Pirker became one of the first targets of the FAA’s ambiguous policies regarding UAV flight after the agency dropped a $10,000 fine on the Swiss-Austrian drone videographer for flying a camera-laden drone over the University of Virginia in 2011. Pirker took the FAA to court and a federal judge overturned the ruling, leading to yet another appeal by the agency.
Today, Pirker can fly his drones without fear of government harassment after moving to Hong Kong last year.
“The laws are pretty good because we fly for fun. Hobbyists are pretty much excluded from the regulations that would require us to seek permission to fly anywhere else,” Pirker told the South China Morning Post in a recent interview.
In nearby Kowloon, Pirker runs Team Blacksheep, a company that has taken breathtaking imagery all over the world. Pirker said he moved the company to China to “take advantage of ‘hands off laws.’”
The Post notes that one of Pirker’s most inspiring shoots is an aerial, overhead view of the giant Tian Tan Buddha, a 112-foot tall statue.
Since government regulations only require a per-flight permit for “non-commercial drones weighing [more than] seven kilograms,” hobbyists flying lighter UAVs (the bulk of most retail-level drones) can soar over Hong Kong free of red tape and government harassment.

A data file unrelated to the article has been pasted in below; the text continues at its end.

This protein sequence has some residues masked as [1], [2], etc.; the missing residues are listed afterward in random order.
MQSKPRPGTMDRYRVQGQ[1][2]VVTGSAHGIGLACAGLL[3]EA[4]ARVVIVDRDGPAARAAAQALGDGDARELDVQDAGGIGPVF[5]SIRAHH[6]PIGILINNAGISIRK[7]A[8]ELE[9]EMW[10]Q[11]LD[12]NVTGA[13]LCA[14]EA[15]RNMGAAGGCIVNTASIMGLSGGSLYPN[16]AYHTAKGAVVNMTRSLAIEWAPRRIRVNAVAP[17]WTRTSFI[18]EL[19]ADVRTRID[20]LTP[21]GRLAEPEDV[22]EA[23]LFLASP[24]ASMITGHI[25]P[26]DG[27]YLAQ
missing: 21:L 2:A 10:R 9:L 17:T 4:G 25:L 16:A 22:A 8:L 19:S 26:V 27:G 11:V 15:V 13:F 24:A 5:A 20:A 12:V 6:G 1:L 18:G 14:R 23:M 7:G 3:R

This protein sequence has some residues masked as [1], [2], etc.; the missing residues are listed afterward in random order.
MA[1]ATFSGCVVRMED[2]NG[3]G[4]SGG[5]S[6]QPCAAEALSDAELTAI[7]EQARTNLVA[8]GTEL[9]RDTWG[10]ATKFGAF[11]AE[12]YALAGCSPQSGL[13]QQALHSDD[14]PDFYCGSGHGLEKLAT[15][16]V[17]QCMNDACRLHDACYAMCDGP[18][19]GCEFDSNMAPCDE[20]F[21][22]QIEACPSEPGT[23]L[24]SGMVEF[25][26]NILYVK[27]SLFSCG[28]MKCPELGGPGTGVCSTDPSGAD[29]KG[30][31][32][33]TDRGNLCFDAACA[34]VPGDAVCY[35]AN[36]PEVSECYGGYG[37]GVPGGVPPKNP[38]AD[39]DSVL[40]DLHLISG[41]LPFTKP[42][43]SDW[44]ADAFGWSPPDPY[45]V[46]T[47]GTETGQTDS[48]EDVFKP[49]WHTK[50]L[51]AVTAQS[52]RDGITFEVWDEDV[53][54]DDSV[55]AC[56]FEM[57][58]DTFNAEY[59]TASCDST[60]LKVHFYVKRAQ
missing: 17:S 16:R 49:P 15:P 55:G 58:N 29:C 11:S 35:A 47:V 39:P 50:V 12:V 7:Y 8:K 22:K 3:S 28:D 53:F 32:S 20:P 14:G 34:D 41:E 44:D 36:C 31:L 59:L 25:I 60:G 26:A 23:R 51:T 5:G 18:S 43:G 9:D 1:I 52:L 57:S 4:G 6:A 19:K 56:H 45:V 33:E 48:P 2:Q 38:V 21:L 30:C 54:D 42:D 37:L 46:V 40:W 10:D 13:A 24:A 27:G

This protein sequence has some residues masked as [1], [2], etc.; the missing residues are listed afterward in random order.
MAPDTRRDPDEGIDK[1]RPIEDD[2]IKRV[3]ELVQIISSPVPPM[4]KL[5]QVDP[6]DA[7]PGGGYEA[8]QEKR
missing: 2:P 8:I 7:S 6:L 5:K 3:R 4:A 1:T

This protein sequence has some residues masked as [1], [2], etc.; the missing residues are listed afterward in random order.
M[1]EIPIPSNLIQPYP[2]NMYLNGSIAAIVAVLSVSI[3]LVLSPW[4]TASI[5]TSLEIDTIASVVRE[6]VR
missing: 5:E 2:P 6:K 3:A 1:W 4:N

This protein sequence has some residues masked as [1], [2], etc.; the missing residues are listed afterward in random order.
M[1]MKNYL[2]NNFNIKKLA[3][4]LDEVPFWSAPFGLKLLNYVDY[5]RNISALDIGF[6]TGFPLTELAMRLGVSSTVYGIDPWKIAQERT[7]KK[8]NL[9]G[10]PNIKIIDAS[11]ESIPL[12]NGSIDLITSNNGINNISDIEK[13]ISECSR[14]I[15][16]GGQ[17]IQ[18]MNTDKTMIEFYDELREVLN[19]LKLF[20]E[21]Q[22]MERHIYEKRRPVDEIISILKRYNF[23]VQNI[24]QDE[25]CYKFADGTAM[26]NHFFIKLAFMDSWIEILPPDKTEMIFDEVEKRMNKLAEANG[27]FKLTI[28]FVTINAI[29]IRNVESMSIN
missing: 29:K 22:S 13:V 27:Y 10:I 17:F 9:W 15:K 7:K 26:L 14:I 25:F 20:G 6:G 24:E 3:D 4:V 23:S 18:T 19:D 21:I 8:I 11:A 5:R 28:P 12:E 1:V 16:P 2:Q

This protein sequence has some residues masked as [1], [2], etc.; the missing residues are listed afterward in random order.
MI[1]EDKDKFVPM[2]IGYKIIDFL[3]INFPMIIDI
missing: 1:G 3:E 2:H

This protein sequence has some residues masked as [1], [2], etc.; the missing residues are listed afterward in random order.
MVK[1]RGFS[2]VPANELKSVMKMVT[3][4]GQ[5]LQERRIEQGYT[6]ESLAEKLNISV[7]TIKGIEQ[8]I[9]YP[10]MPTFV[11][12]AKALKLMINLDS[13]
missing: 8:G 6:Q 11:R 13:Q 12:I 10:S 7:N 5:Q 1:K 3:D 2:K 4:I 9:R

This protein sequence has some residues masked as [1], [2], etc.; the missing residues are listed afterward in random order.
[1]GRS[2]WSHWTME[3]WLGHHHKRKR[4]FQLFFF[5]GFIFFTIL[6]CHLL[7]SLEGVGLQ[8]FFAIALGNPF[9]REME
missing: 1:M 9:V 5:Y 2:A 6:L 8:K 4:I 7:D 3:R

Aerial cinematographer Jeffrey Kim told the Post that the availability of lighter drones will allow his company to blossom.
“Every time I get a job, I have to apply for a permit [for heavier drones] and it takes 28 days, and a lot of jobs are missed primarily because the client can’t wait or doesn’t plan that far ahead.”
Pirker estimates there are more than 5,000 drone hobbyists in Hong Kong and more growth is expected.
And the skies over the urban jungle that is Hong Kong will probably be abuzz with more and more drones, as the Post reports, “even the government has acknowledged the aircraft are becoming “more popular and versatile.”
Jason is a longstanding contributor to DroneLife with an avid interest in all things tech. He focuses on anti-drone technologies and the public safety sector; police, fire, and search and rescue.
Beginning his career as a journalist in 1996, Jason has since written and edited thousands of engaging news articles, blog posts, press releases and online content.
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